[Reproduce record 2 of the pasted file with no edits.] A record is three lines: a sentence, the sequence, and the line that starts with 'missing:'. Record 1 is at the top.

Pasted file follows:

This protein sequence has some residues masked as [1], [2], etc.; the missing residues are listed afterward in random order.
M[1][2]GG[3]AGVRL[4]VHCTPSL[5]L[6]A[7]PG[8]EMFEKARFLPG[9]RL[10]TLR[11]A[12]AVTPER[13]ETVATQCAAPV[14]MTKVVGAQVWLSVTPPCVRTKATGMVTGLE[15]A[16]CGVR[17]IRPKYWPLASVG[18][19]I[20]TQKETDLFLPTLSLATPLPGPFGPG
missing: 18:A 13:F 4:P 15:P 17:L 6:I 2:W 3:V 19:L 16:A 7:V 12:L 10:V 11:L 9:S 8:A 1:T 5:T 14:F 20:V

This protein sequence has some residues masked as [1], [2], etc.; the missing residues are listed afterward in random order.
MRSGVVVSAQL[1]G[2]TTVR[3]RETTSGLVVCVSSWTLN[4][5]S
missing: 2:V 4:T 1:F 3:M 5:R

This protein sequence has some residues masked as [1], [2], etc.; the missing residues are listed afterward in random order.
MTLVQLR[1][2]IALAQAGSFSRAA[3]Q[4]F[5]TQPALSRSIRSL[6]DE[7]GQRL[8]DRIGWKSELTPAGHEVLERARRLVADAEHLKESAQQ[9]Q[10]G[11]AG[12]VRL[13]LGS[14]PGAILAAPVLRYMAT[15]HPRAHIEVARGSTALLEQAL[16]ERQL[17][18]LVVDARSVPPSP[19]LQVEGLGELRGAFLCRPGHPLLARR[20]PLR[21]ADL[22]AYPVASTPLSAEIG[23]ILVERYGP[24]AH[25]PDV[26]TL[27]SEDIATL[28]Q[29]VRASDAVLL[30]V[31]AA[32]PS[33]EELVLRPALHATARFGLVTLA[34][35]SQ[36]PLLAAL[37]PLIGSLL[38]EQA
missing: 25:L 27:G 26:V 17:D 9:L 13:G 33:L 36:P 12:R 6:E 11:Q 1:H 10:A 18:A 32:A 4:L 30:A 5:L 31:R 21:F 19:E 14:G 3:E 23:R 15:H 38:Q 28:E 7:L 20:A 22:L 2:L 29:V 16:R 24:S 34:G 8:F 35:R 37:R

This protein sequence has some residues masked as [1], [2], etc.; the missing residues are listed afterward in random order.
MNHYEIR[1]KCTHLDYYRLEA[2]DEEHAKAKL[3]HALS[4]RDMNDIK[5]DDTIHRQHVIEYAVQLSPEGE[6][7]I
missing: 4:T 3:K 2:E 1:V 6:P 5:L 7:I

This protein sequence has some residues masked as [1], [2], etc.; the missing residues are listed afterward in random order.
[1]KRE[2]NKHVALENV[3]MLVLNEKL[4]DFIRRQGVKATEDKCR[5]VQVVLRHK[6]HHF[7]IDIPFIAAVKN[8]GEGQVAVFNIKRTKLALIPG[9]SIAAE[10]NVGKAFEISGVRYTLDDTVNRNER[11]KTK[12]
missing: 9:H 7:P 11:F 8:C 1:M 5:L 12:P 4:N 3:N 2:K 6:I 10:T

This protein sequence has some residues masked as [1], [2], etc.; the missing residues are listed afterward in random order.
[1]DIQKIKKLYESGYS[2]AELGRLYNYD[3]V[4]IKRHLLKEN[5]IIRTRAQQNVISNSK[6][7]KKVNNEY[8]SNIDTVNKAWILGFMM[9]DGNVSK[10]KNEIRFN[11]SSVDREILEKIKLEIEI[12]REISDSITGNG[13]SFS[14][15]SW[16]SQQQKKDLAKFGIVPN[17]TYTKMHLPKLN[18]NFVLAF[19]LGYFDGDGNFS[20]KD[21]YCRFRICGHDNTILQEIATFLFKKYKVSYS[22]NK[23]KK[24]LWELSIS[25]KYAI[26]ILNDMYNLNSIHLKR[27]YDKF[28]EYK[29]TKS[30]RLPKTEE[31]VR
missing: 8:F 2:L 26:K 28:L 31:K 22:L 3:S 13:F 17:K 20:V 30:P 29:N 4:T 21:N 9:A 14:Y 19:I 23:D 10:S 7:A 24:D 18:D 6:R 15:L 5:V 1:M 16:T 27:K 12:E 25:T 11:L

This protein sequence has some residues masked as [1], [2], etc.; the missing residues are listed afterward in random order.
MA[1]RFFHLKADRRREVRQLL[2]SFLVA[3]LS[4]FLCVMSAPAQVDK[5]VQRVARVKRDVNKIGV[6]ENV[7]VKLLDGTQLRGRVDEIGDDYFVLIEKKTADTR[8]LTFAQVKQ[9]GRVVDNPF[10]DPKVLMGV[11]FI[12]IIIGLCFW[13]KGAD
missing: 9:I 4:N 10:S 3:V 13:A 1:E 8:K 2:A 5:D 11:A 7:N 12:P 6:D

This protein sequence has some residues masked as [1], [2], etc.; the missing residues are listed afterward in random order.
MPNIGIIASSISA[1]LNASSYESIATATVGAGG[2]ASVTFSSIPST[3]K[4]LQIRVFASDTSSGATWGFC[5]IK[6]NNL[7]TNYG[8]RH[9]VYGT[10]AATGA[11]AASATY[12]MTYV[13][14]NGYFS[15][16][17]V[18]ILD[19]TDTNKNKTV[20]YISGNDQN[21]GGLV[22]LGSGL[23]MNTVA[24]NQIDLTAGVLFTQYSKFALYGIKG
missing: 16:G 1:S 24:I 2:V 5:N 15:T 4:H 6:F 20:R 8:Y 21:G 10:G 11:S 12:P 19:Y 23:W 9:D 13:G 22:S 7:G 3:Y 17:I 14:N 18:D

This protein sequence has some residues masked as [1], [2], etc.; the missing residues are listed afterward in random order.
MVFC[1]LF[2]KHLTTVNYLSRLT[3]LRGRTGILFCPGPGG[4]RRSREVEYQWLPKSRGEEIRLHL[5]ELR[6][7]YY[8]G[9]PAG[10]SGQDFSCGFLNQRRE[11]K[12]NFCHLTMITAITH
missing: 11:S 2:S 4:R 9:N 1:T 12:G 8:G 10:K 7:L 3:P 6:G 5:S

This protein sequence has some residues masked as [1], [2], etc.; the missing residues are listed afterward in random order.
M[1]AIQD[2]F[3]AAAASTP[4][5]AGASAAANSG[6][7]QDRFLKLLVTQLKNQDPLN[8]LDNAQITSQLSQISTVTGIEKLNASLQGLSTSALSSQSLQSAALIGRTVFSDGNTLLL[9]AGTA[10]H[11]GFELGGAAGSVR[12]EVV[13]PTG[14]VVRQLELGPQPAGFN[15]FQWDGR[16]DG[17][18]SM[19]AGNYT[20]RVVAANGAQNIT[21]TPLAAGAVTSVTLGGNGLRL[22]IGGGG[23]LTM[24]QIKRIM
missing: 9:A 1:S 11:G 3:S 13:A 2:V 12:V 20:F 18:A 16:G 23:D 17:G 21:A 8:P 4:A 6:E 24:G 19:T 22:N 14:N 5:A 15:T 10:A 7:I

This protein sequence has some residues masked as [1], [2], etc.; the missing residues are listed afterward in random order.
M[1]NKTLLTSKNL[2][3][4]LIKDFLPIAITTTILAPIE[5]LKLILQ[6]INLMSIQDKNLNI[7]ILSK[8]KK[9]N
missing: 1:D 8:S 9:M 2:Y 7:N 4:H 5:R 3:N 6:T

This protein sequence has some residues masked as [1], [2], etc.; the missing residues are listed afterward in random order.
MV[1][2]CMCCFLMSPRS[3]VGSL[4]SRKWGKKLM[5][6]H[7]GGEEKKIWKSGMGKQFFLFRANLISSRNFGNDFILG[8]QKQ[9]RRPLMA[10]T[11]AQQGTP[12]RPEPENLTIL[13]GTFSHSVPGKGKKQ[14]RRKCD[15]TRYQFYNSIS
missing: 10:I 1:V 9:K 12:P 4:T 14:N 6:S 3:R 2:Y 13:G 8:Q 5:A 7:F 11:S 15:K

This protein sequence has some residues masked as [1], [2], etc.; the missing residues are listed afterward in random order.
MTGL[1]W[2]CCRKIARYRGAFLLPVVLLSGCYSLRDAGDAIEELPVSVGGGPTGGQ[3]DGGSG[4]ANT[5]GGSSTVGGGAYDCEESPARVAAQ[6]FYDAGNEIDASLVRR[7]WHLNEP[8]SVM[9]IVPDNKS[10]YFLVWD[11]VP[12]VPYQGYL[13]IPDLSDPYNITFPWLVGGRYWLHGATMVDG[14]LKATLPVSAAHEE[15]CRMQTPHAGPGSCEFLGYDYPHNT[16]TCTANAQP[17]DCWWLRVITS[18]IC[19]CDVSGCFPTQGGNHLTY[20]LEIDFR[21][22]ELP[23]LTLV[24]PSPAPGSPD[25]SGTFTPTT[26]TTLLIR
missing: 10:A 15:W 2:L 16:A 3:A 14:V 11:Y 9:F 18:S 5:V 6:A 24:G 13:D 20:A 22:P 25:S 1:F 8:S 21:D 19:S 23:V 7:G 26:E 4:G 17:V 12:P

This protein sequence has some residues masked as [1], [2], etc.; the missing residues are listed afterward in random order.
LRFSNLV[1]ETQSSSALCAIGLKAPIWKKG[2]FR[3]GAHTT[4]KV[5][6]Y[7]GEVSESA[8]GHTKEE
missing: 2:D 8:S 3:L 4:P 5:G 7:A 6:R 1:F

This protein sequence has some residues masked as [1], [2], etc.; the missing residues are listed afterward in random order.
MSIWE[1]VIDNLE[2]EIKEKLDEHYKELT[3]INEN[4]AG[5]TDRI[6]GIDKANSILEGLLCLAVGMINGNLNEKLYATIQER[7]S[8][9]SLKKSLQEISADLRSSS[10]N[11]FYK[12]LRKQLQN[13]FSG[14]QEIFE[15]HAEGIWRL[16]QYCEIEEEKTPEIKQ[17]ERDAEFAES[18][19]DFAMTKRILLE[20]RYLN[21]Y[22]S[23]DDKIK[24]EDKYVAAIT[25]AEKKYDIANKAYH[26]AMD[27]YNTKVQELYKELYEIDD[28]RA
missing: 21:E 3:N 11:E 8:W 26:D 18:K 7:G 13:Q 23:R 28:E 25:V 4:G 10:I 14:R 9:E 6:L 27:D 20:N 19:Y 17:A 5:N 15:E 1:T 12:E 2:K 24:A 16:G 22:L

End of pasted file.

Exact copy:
This protein sequence has some residues masked as [1], [2], etc.; the missing residues are listed afterward in random order.
MRSGVVVSAQL[1]G[2]TTVR[3]RETTSGLVVCVSSWTLN[4][5]S
missing: 2:V 4:T 1:F 3:M 5:R